Cornell-led team among DOE’s lithium-extraction finalists

A team led by Greeshma Gadikota from the College of Engineering was named a finalist for a national prize to domestically extract lithium – an essential ingredient for a greening world.

Harrison College Scholars explore politics, wellness, environment in summer work

From Ithaca to Hawaii to Ecuador, students in the Robert S. Harrison College Scholars Program in the College of Arts & Sciences took advantage of the summer as a time to explore their research interests.

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Teachers critical to detecting and reporting child maltreatment

School closures during the height of the COVID-19 pandemic may have resulted in at least 5,500 fewer reports of endangered children, according to a new study showing teachers’ essential role in the early detection and reporting of child maltreatment.

Fighting for worker rights takes psychological toll

New ILR research shows that individual workers who file claims over workplace rights violations suffer emotionally. 

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Warner wins Levy Engaged Teaching and Research Award

Mildred Warner, professor of city and regional planning in the College of Architecture, Art and Planning and global development in the College of Agriculture and Life Sciences, has been honored for her work to promote age-friendly communities and public health in Tompkins County, New York.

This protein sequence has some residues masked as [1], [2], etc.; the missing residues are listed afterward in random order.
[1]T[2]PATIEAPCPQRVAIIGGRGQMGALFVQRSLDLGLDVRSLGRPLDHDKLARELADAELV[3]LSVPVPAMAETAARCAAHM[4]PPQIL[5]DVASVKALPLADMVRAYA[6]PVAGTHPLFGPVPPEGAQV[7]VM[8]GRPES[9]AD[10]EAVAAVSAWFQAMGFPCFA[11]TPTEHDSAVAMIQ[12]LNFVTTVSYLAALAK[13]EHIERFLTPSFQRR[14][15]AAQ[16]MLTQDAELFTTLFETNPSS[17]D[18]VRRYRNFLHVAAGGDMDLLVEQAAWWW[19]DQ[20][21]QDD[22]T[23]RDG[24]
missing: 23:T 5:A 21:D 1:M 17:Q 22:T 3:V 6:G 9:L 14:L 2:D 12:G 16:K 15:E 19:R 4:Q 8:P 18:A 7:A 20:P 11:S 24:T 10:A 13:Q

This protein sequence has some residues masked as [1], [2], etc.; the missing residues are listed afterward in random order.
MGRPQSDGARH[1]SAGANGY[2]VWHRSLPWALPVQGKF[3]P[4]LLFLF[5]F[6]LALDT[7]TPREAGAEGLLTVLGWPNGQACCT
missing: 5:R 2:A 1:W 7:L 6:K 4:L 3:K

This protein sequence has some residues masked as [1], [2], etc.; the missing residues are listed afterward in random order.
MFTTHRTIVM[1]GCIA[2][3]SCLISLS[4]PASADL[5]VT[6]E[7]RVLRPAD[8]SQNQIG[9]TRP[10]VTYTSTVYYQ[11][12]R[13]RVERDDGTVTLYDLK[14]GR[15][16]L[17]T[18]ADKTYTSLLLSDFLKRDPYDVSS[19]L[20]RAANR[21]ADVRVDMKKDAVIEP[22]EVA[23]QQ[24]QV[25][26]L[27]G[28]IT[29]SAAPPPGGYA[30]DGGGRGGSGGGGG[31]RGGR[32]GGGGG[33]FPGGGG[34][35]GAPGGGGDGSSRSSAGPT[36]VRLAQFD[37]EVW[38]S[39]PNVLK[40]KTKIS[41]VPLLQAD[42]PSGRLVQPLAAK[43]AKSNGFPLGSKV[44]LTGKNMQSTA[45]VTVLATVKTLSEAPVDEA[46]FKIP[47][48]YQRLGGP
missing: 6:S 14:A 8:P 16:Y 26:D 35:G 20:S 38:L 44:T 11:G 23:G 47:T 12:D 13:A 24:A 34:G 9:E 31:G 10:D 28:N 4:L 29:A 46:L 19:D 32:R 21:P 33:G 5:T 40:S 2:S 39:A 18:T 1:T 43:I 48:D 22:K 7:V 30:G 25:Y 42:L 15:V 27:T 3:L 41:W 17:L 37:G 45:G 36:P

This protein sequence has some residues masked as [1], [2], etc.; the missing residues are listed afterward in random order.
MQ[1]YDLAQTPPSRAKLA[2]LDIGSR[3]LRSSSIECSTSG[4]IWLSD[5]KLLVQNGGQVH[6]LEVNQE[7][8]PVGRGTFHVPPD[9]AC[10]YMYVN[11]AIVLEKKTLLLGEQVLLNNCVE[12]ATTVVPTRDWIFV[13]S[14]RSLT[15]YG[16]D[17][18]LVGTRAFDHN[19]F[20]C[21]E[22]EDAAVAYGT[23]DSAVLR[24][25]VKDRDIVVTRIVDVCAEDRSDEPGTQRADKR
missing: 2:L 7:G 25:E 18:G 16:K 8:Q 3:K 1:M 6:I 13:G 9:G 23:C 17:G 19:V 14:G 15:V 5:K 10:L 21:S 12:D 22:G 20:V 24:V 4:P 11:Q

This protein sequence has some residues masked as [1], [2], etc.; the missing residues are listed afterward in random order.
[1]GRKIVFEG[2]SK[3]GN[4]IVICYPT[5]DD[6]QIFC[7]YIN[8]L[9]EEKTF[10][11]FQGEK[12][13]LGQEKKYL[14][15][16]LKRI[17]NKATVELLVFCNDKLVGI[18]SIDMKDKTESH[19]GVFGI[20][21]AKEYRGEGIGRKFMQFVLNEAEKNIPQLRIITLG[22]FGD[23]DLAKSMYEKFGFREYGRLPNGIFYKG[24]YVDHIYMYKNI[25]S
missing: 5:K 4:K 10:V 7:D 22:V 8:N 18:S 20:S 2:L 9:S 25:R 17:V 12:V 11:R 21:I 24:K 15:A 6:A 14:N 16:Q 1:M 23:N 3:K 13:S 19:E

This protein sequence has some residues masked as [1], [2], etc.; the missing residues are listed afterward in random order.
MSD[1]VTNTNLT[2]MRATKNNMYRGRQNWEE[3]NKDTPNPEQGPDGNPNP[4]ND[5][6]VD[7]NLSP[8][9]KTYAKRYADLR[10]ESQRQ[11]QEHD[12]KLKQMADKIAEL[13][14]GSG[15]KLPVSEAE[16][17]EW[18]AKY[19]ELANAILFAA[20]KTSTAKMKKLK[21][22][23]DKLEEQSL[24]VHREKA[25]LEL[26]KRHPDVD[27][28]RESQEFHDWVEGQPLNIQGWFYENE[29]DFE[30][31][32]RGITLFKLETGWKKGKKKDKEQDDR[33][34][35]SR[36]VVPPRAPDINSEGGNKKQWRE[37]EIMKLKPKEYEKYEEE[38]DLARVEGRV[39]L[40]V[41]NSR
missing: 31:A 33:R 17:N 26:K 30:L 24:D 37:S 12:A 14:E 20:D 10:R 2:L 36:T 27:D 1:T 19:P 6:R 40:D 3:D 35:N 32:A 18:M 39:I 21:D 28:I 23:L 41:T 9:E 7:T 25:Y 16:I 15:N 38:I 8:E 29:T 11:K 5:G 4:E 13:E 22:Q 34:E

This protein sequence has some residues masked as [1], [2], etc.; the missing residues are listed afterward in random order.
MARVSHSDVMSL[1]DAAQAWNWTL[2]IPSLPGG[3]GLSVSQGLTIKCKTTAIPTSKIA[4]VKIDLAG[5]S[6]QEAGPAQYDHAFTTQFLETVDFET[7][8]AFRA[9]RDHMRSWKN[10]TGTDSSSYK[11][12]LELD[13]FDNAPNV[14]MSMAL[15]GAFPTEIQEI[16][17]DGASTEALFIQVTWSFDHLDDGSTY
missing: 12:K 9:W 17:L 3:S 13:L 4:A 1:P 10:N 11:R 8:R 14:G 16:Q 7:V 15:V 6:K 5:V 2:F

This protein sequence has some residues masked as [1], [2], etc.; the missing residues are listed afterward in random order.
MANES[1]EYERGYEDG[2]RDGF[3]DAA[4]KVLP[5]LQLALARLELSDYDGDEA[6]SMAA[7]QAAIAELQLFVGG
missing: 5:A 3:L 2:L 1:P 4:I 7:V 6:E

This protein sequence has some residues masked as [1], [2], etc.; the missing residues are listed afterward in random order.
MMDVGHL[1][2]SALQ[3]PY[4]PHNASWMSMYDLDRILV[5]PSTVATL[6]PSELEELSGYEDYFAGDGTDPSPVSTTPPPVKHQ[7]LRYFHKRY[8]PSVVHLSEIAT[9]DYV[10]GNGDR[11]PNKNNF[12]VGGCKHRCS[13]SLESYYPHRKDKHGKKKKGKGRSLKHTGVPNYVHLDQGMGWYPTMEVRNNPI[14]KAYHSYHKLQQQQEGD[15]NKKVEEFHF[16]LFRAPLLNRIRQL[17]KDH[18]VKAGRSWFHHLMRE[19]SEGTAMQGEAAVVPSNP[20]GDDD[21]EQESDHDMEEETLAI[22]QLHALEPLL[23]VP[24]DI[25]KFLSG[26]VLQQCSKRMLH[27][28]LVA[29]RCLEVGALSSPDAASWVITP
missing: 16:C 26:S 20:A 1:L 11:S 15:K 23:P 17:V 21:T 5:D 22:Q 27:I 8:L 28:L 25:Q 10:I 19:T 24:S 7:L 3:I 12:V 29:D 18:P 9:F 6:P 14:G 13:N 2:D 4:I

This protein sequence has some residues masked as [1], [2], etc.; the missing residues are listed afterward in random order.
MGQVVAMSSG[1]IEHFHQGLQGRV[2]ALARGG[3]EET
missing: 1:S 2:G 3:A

Rapid response media research will promote equity

Citing the urgent need for more effective and equitable health communication, Cornell and two other universities are collaborating on a unique research endeavor that will quickly identify developing public health issues, address conflicting messages and counter misinformation.

Interns experience a memorable Washington summer

From witnessing a massive peaceful protest to contributing to the success of an international effort to feed the hungry, students completing internships in Washington, D.C. through the Cornell in Washington program are experiencing a summer to remember.

More in US believe harassing health officials is justified

A growing percentage of U.S. adults, even those who trust science, said harassing or threatening public health officials over COVID-19 business closures was justified, according to a new study of public opinion surveys conducted during two phases of the pandemic.

High school students and adults can study part-time at Cornell University this fall

Students and lifelong learners are invited to explore a new interest, enhance their resume or strengthen their professional skills through Cornell’s Fall Part-Time Study Program, which runs Aug. 22 – Dec. 17, 2022. Registration for most students begins August 1.

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